In early January 2018 I met with Carrie and designer Stephen Reid to relay all this. Over a few hours we quickly came up with a benchmark to work from. During the next few weeks I oversaw the initial designs and wrote the appropriate captions, gig commentary and introduction.
Q: Did the design stage go smoothly?
DL: Very much so. Carrie and Stephen were incredibly easy to work with and it was a real joy to put this together. The only real problem was fitting it around my ongoing book project of the time – this was the “Evenings With Led Zeppelin: The Complete Concert Chronicle” co-authored with Mike Tremaglio. It was a case of moving between the two projects but I somehow managed it.
Q: Did you manage to meet the book’s deadline?
DL: Yes – and again this was made easier by the shared vision Carrie, Stephen and myself. We all knew what was required to make this book work. I have to add that Mike Tremaglio was also a great help in a consulting role and proof reader. His diligence and attention to detail greatly aided the captions and written commentary.
Q: Let’s discuss in further detail what the photos have to offer – commencing with the Terry O’ Neill portfolio.
DL: I had been aware of the Terry O’Neill Zep archive for some time -particularly his Earls Court photos and his work previous with Iconic Images/ACC Editions books. Terry had made his name documenting the fashions, styles, and celebrities of the 1960s. He had also worked with some of the biggest names in rock and pop including The Beatles, The Rolling Stones, Tom Jones, David Bowie and Elton John.
His Earls Court portfolio presented here captures the band at a real career peak. The lights, lasers and stage wear producing some of the most iconic images of the 1970s rock era. I knew that much of his Zep photos had not been widely seen.
What they had at their disposal was Terry’s Earls Court black and white photos plus more of his Zep shots from the abandoned Tampa stadium gig on June 3, 1977 and the subsequent June 7 1977 appearance at Madison Square Garden.
There was some amazing images here – much of it unseen, certainly the Earls Court material. I knew by Robert Plant’s attire that these were from the Friday May 23, 1975 Earls Court gig – on this night only, he favoured the red cherry emblazoned wraparound top he had worn on much of the 1975 US tour dates. For the other four Earls Court shows Plant wore a distinctive dark blouse top. Also part of the Terry O’Neill Earls Court portfolio was the series of posed group photos taken in the backstage area of Earls Court just prior to them going on stage. One of these was later used as a promotional 10 x 8 hand out print distributed from their Swan Song office. The contact sheet for these shots is spread over pages 12 and 13. Off-stage posed group shots were very rare in the latter Zep era so it’s a delight to present these now. There are also some superb close ups of the acoustic set, John Bonham performing “Moby Dick” and the encores where they are backlit by the huge Zep neon sign.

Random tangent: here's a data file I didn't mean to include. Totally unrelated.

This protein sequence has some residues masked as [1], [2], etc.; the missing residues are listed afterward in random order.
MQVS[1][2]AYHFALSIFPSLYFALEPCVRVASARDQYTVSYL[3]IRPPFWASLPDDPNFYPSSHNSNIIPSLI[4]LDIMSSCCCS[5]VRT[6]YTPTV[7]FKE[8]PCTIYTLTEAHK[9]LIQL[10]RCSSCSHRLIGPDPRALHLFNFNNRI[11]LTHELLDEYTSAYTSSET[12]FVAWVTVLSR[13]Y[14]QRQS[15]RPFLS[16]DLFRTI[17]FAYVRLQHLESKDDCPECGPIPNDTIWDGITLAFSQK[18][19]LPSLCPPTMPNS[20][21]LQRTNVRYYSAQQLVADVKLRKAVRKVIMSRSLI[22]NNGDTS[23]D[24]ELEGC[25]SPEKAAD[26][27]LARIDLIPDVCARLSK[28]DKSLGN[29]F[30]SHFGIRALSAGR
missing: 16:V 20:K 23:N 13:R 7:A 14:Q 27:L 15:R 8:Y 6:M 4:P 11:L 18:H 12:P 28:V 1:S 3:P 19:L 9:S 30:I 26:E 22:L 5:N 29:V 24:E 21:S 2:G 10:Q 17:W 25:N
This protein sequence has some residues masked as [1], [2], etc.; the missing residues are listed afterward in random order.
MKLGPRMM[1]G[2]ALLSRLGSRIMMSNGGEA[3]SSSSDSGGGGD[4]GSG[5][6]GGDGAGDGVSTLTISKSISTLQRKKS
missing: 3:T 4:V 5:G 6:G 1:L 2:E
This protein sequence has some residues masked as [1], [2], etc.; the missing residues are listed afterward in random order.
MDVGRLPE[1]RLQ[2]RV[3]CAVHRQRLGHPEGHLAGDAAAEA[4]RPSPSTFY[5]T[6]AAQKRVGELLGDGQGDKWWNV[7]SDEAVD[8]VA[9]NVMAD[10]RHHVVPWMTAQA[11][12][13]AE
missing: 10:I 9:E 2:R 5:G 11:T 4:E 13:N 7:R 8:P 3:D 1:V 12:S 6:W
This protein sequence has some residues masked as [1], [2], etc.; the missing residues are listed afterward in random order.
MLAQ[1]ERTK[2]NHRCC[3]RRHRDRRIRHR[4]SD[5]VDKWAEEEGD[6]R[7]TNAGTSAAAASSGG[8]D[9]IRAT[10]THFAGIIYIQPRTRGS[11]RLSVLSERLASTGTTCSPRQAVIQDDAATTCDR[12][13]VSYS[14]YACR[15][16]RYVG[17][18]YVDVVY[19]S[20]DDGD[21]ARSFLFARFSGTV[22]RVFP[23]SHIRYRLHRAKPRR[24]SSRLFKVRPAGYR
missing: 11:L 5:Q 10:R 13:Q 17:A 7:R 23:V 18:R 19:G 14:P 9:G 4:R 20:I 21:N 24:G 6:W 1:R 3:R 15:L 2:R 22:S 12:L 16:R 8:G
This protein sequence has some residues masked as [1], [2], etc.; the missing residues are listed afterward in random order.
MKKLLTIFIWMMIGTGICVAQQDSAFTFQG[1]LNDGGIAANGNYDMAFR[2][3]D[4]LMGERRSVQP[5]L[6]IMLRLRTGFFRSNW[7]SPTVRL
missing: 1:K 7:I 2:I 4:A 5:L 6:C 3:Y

It’s fair to say that during this era Robert Plant really did look like a rock god colossus and Terry’s photos frame that image with a series of stunning shots. When I was compiling the Five Glorious Nights book for Rufus Stone, the Terry O’Neill photos were not available to us. So the prospect of bringing them to a wider audience was therefore one to relish.
Q: Have the 1977 Terry O’Neill shots been seen before?
DL: Again, very few. Some of them did appear in a two-part feature that ran in the Daily Mirror in June 1977 under the title “Band Of Brothers”. Interestingly enough, Terry got them to pose for another off-stage group shot in Tampa. That gig at the Tampa Stadium was significant for a couple of reasons. Firstly, it was the first time they had returned to this giant venue since 1973 – when on that occasion they had attracted a record breaking crowd of 56,000 – at the time a record for a one act appearance that earned them a place in the Guinness Book of Records. On June 3, 1977 an even larger crowd of 70,000 assembled for what should have been a triumphant return. Unfortunately the weather conditions dictated otherwise. Torrential rain fell in the area preceding the gig and as they took the stage a dark cloud again gathered. When the rains came fear of their safety forced them to leave the stage after just 15 minutes. The gig was subsequently abandoned. Local news reports reflected the crowd’s frustration.
Terry was right there in the thick of the action. There’s a great view of the crowd plus very clear close ups of them during their short 15 minute set. There’s also some revealing backstage shots after the Tampa gig with the group looking somewhat bedraggled.